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Nursing

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by

Brennan Parmelee

on 3 March 2017

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Transcript of Nursing

Thank You!
Objectives
Review a brief history of nursing in the US
Understand the many avenues of nursing degrees, workplaces, specialties and advanced practice
Analyze a sample timeline of a nursing education/career
Explore the importance of scientific research and its implications
Q&A
Brennan Parmelee, MSN, RN, CPN, CNE
Bachelor of Science in Nursing (BSN) from UT Austin
Master of Science in Nursing (MSN) from Duke University
PhD candidate 2019 at the UT Health Science Center Houston
Certified Pediatric Nurse
Certified Nurse Educator
Houston Methodist Stem Cell Transplant Coordinator
History of Nursing in the U.S.
Wasn't always a profession; began as a sort of "generational" knowledge
1907: Dock & Nutting published "A History of Nursing"
Alive during the rise of Florence Nightingale
Early 1900s: Several states pass licensure laws for nurses
One year of high school education required
Disarray during WWI; using students for cheap labor and not hiring them when they graduated
WWII meant we needed many many more nurses
The 1960s brought Medicare and Medicaid = many more patients
The 1980s brought HIV and AIDS = many more patients
We've been in a nursing shortage ever since
A little about me
Brennan Parmelee, MSN, RN, CPN, CNE
Nursing and the servant heart
Foodie
Travel
Teaching
Outdoors
Bleu
Flo
Bachelor of Science in Nursing
Institute of Medicine's influence in 2010's "The Future of Nursing"
Most hospitals will aim for 80% BSNs by 2020
Typically a four-year degree with some summers
Curriculum models are changing!
Didactic, clinicals, capstone
Licensed by the NCLEX-RN
Licensed Vocational Nurse
Diploma program
Licensed by the NCLEX-PN
Less duties/responsibilities than BSN
Less clinical decision making
Typically one year program
RN
Associate's degree
Typically two year program
Results in "RN" behind your name
Less autonomy/responsibility than BSN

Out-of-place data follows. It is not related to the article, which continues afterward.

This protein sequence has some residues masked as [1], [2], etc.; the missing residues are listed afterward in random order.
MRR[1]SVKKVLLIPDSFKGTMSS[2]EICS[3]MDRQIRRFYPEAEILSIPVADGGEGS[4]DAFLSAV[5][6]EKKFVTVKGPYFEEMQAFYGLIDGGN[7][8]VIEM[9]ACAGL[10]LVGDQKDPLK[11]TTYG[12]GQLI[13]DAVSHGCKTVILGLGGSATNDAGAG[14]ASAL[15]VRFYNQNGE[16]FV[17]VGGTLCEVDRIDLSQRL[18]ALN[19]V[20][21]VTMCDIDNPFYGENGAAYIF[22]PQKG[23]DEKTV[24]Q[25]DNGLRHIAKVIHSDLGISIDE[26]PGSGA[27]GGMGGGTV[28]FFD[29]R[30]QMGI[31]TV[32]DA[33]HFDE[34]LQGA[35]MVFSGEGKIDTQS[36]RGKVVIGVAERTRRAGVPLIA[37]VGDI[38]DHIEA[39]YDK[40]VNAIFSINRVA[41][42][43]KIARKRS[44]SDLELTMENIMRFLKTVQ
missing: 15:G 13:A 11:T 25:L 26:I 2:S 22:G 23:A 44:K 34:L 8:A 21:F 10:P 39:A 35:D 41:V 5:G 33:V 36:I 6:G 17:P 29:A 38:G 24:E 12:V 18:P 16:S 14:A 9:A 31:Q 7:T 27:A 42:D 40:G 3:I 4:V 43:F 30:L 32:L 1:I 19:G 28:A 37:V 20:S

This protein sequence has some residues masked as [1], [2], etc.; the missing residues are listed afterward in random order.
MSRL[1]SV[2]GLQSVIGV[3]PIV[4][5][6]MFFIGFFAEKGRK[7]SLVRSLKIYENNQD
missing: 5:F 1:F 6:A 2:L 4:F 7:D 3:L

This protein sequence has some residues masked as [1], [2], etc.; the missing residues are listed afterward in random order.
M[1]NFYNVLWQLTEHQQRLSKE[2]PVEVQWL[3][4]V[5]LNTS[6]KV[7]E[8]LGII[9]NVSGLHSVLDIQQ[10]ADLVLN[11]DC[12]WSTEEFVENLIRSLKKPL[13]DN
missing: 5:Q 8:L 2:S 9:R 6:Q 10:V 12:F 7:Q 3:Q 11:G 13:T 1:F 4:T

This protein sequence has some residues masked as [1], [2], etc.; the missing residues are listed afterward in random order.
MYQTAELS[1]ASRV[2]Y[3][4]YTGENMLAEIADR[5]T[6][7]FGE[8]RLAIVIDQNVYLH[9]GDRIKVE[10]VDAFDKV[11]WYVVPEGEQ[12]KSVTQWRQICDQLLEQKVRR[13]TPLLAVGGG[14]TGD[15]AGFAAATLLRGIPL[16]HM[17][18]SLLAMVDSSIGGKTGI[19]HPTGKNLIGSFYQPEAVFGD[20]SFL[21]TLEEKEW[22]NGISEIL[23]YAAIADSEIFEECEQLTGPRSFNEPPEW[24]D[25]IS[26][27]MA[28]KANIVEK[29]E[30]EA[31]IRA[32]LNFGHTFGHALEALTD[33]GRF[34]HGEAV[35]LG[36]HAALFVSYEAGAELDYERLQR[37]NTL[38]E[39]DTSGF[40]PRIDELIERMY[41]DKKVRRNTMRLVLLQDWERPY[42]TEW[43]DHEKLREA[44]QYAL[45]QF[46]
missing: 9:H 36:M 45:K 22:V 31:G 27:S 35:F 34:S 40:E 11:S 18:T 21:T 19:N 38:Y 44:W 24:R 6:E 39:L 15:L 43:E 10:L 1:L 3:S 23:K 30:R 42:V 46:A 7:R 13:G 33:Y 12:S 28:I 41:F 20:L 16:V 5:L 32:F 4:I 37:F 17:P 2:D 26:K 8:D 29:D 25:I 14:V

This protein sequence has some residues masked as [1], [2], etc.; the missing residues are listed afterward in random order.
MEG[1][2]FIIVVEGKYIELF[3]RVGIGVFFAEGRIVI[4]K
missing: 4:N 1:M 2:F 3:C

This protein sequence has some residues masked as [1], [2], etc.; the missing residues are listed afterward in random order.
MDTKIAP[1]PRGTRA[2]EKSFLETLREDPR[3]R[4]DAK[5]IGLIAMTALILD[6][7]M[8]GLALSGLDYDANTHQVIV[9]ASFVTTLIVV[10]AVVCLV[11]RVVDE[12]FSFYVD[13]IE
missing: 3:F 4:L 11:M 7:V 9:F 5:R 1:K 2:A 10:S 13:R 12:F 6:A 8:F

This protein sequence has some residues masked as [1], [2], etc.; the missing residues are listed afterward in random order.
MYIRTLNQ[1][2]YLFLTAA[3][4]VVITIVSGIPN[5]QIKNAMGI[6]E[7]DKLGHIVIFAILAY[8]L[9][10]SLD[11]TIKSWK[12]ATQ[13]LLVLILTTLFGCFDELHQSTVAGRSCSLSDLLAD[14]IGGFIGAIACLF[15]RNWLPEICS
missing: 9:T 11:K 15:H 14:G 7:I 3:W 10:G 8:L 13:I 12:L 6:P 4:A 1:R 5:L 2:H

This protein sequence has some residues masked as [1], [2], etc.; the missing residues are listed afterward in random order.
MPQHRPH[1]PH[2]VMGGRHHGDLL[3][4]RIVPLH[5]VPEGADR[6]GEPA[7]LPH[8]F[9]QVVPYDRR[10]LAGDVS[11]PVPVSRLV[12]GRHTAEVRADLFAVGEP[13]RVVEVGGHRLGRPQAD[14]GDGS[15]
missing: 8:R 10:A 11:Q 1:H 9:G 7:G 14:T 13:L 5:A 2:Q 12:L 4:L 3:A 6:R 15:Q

Harder to get a hospital job
Master of Science in Nursing and Advanced Practice Nurses
Post-baccalaureate (BSN required)
Specialties in education (like me!), informatics, leadership, administration, or nurse practitioner (NP)
Typically two to three years
Work in hospitals, private practices, specialty clinics, administration, management or academia
Doctorate of Philosphy (PhD) and Doctorate of Nursing Practice (DNP)
PhD=science and research/academics/admin
DNP=practice and academics/admin
PhD is considered the "terminal degree" of nursing
DNP is typically four years and results in a nurse practictioner licensure if you want to
PhD takes as long as eight years
Enter BSN
program
2017
Summer
externship
2019
Graduate
with BSN
2021
2021
Start first job
at hospital
Obtain
professional
certification
2022
Back to get
your MSN
2023
Graduate with MSN
Sit for licensure exam or specialty
2026
2026
What's a typical work day for hospital nurse?
12 hour shifts, 3 shifts per week = 36 hour weeks
Always an opportunity to work extra and make bank ($$)
Typically stick to your specialty unless you're hired to something like a float pool
ER, Oncology, ICU, Neurology, Psychology, OR, Transplant etc.
Responsibilities of a hospital nurse
Interpret and draw conclusions about lab results/radiography/tests
Administer all medications, perform bedside procedures
Serve as the front-line provider
Recognize declines in status based on physiological assessment
Ask for what the patient needs
Coordinate the care for the patient (doctor, PT, OT, speech, nutrition)
Build individualized plans for each patient based on their disease, personality, age, mobility, and financial situation
Teach!!!
Real Talk:
You never stop moving
You will experience extreme happiness, and extreme sadness
You will be yelled at for something that's not your fault
You will be given the credit for saving a life
You'll have patients that remember you forever
You'll have patients you remember forever
Careers in Nursing
Acute care (hospital) nursing
Family practice
Urgent care
Skilled nursing facilities
Nurse Practitioner
Flight Nursing
Forensic Nursing
Home Health
CEO
Legal consulting
Pharmaceuticals
Non-Profit Work
Nursing Informatics
Politics
Professor
Care coordination
Management
Executive
Hospital Education
Scientist
Clinical
Non-Clinical
...but every bit of the hard work is worth it.
Myths about Nursing
Nurses are pre-med drop outs
Nurses follow orders all day
Nurses don't make very good money
Nursing is the same everywhere you go
You don't have opportunities to "climb the ladder" in nursing
What's nursing school like?
Sometimes difficult to get in, but 90% of admitted students finish
You learn in-depth physiological processes, diseases, congenital disorders, each body system and how each organ works in conjunction with other systems, microbiology, pharmacology, ethics, leadership, and public health
About 83% of BSN graduates pass the NCLEX on first time
Clinicals are long days (about 12 hours)
There's too much to learn, and they know that
Balance is hard, but key
My Role as a Scientist
Cancer and Stem Cell Transplant
Improving hospital outcomes
The role of psychological health on healing
Latest research
Full transcript